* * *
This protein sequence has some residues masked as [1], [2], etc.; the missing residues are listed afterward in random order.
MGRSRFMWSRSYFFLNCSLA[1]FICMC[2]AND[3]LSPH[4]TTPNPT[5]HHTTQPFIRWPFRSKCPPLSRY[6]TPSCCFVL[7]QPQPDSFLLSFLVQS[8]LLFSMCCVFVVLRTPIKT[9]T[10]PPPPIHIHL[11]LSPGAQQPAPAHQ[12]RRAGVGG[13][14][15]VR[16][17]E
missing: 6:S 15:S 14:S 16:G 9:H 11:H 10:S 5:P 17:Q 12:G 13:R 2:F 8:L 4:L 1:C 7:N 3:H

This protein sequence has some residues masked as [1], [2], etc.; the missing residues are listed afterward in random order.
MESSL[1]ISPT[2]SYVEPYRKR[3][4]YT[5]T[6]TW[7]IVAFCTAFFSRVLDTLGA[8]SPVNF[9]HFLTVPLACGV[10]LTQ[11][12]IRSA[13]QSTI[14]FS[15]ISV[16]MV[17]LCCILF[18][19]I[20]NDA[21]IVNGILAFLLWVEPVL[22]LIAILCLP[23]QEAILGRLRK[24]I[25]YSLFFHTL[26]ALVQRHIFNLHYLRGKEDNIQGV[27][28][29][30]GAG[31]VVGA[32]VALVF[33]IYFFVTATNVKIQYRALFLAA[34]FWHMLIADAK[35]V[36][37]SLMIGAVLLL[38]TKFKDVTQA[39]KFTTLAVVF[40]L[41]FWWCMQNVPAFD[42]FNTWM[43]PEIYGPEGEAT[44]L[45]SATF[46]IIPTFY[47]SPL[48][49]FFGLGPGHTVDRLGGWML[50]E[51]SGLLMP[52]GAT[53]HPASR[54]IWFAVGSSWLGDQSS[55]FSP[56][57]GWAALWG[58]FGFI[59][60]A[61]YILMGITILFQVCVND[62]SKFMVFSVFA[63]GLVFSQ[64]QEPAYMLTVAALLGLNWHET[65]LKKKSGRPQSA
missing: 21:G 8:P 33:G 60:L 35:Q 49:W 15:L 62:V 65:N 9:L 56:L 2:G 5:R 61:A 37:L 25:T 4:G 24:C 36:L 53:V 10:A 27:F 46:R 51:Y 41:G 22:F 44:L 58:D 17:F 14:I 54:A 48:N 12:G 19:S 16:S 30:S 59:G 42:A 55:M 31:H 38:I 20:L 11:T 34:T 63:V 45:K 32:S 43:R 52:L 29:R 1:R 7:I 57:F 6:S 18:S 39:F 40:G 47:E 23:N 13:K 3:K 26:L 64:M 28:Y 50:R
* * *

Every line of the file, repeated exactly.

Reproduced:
This protein sequence has some residues masked as [1], [2], etc.; the missing residues are listed afterward in random order.
MGRSRFMWSRSYFFLNCSLA[1]FICMC[2]AND[3]LSPH[4]TTPNPT[5]HHTTQPFIRWPFRSKCPPLSRY[6]TPSCCFVL[7]QPQPDSFLLSFLVQS[8]LLFSMCCVFVVLRTPIKT[9]T[10]PPPPIHIHL[11]LSPGAQQPAPAHQ[12]RRAGVGG[13][14][15]VR[16][17]E
missing: 6:S 15:S 14:S 16:G 9:H 11:H 10:S 5:P 17:Q 12:G 13:R 2:F 8:L 4:L 1:C 7:N 3:H

This protein sequence has some residues masked as [1], [2], etc.; the missing residues are listed afterward in random order.
MESSL[1]ISPT[2]SYVEPYRKR[3][4]YT[5]T[6]TW[7]IVAFCTAFFSRVLDTLGA[8]SPVNF[9]HFLTVPLACGV[10]LTQ[11][12]IRSA[13]QSTI[14]FS[15]ISV[16]MV[17]LCCILF[18][19]I[20]NDA[21]IVNGILAFLLWVEPVL[22]LIAILCLP[23]QEAILGRLRK[24]I[25]YSLFFHTL[26]ALVQRHIFNLHYLRGKEDNIQGV[27][28][29][30]GAG[31]VVGA[32]VALVF[33]IYFFVTATNVKIQYRALFLAA[34]FWHMLIADAK[35]V[36][37]SLMIGAVLLL[38]TKFKDVTQA[39]KFTTLAVVF[40]L[41]FWWCMQNVPAFD[42]FNTWM[43]PEIYGPEGEAT[44]L[45]SATF[46]IIPTFY[47]SPL[48][49]FFGLGPGHTVDRLGGWML[50]E[51]SGLLMP[52]GAT[53]HPASR[54]IWFAVGSSWLGDQSS[55]FSP[56][57]GWAALWG[58]FGFI[59][60]A[61]YILMGITILFQVCVND[62]SKFMVFSVFA[63]GLVFSQ[64]QEPAYMLTVAALLGLNWHET[65]LKKKSGRPQSA
missing: 21:G 8:P 33:G 60:L 35:Q 49:W 15:L 62:V 65:N 9:L 56:L 2:G 5:R 61:A 37:L 25:T 4:G 24:C 36:L 53:V 10:A 27:F 46:R 51:Y 41:G 22:F 44:L 58:D 17:F 14:I 54:A 48:N 12:G 19:S 16:S 30:S 59:G 42:A 55:M 31:H 38:I 20:L 11:T 34:T 63:V 45:K 32:S 43:R 52:L 29:R 1:R 7:I 57:F 6:S 18:S 39:F 40:G 47:E 23:N 13:K 3:K 26:L 64:M 28:Y 50:R